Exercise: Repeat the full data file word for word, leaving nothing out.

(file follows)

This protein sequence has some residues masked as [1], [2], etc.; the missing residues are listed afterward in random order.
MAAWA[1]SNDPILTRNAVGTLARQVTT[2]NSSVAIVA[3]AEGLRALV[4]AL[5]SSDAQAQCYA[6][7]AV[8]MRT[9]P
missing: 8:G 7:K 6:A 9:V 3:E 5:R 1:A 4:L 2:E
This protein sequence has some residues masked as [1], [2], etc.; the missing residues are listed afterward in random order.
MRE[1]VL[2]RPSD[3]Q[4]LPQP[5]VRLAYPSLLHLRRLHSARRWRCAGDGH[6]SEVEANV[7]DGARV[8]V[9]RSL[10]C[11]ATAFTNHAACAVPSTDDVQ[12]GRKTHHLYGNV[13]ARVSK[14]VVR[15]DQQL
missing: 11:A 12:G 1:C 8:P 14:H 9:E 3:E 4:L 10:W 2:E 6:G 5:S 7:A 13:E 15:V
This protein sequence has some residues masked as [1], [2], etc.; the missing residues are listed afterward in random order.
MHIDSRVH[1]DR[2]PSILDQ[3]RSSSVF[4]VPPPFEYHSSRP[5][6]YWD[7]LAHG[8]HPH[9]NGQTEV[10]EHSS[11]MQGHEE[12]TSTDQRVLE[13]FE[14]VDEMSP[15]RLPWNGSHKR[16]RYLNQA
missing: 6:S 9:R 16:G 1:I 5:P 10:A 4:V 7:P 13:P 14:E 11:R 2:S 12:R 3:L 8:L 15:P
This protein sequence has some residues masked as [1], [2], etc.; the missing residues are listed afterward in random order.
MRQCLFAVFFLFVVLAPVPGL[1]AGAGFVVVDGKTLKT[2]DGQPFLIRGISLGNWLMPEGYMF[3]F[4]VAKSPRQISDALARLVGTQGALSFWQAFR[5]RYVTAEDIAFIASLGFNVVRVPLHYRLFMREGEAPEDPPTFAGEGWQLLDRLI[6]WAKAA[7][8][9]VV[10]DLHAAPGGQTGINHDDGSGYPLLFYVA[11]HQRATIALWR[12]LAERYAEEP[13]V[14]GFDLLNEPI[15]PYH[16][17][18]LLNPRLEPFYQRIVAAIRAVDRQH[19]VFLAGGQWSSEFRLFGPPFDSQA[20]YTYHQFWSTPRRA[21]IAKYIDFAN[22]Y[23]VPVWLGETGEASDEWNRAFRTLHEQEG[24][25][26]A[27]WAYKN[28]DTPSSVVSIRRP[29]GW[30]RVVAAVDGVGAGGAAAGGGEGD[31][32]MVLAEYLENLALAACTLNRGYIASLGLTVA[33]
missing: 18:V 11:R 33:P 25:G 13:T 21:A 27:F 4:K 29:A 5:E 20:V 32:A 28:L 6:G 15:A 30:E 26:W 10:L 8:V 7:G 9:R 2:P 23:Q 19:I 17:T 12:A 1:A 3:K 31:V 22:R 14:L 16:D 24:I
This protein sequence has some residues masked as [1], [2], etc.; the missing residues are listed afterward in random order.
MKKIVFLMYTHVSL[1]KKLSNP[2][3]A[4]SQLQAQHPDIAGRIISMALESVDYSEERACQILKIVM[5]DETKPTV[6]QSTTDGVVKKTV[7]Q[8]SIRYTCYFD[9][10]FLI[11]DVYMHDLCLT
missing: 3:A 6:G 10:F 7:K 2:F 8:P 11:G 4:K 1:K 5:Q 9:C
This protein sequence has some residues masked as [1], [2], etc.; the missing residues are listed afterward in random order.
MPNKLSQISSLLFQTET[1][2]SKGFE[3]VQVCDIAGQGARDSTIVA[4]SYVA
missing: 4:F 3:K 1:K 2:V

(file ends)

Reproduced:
This protein sequence has some residues masked as [1], [2], etc.; the missing residues are listed afterward in random order.
MAAWA[1]SNDPILTRNAVGTLARQVTT[2]NSSVAIVA[3]AEGLRALV[4]AL[5]SSDAQAQCYA[6][7]AV[8]MRT[9]P
missing: 8:G 7:K 6:A 9:V 3:E 5:R 1:A 4:L 2:E
This protein sequence has some residues masked as [1], [2], etc.; the missing residues are listed afterward in random order.
MRE[1]VL[2]RPSD[3]Q[4]LPQP[5]VRLAYPSLLHLRRLHSARRWRCAGDGH[6]SEVEANV[7]DGARV[8]V[9]RSL[10]C[11]ATAFTNHAACAVPSTDDVQ[12]GRKTHHLYGNV[13]ARVSK[14]VVR[15]DQQL
missing: 11:A 12:G 1:C 8:P 14:H 9:E 3:E 4:L 10:W 2:E 6:G 5:S 7:A 13:E 15:V
This protein sequence has some residues masked as [1], [2], etc.; the missing residues are listed afterward in random order.
MHIDSRVH[1]DR[2]PSILDQ[3]RSSSVF[4]VPPPFEYHSSRP[5][6]YWD[7]LAHG[8]HPH[9]NGQTEV[10]EHSS[11]MQGHEE[12]TSTDQRVLE[13]FE[14]VDEMSP[15]RLPWNGSHKR[16]RYLNQA
missing: 6:S 9:R 16:G 1:I 5:P 10:A 4:V 7:P 13:P 14:E 11:R 2:S 12:R 3:L 8:L 15:P
This protein sequence has some residues masked as [1], [2], etc.; the missing residues are listed afterward in random order.
MRQCLFAVFFLFVVLAPVPGL[1]AGAGFVVVDGKTLKT[2]DGQPFLIRGISLGNWLMPEGYMF[3]F[4]VAKSPRQISDALARLVGTQGALSFWQAFR[5]RYVTAEDIAFIASLGFNVVRVPLHYRLFMREGEAPEDPPTFAGEGWQLLDRLI[6]WAKAA[7][8][9]VV[10]DLHAAPGGQTGINHDDGSGYPLLFYVA[11]HQRATIALWR[12]LAERYAEEP[13]V[14]GFDLLNEPI[15]PYH[16][17][18]LLNPRLEPFYQRIVAAIRAVDRQH[19]VFLAGGQWSSEFRLFGPPFDSQA[20]YTYHQFWSTPRRA[21]IAKYIDFAN[22]Y[23]VPVWLGETGEASDEWNRAFRTLHEQEG[24][25][26]A[27]WAYKN[28]DTPSSVVSIRRP[29]GW[30]RVVAAVDGVGAGGAAAGGGEGD[31][32]MVLAEYLENLALAACTLNRGYIASLGLTVA[33]
missing: 18:V 11:R 33:P 25:G 13:T 21:A 27:F 4:K 29:A 5:E 20:V 32:A 28:L 6:G 15:A 30:E 26:W 10:L 8:V 7:G 9:R 2:P 23:Q 19:I 17:T 12:A 1:A 3:K 31:V 22:R 14:L 16:D 24:I
This protein sequence has some residues masked as [1], [2], etc.; the missing residues are listed afterward in random order.
MKKIVFLMYTHVSL[1]KKLSNP[2][3]A[4]SQLQAQHPDIAGRIISMALESVDYSEERACQILKIVM[5]DETKPTV[6]QSTTDGVVKKTV[7]Q[8]SIRYTCYFD[9][10]FLI[11]DVYMHDLCLT
missing: 3:A 6:G 10:F 7:K 2:F 8:P 11:G 4:K 1:K 5:Q 9:C
This protein sequence has some residues masked as [1], [2], etc.; the missing residues are listed afterward in random order.
MPNKLSQISSLLFQTET[1][2]SKGFE[3]VQVCDIAGQGARDSTIVA[4]SYVA
missing: 4:F 3:K 1:K 2:V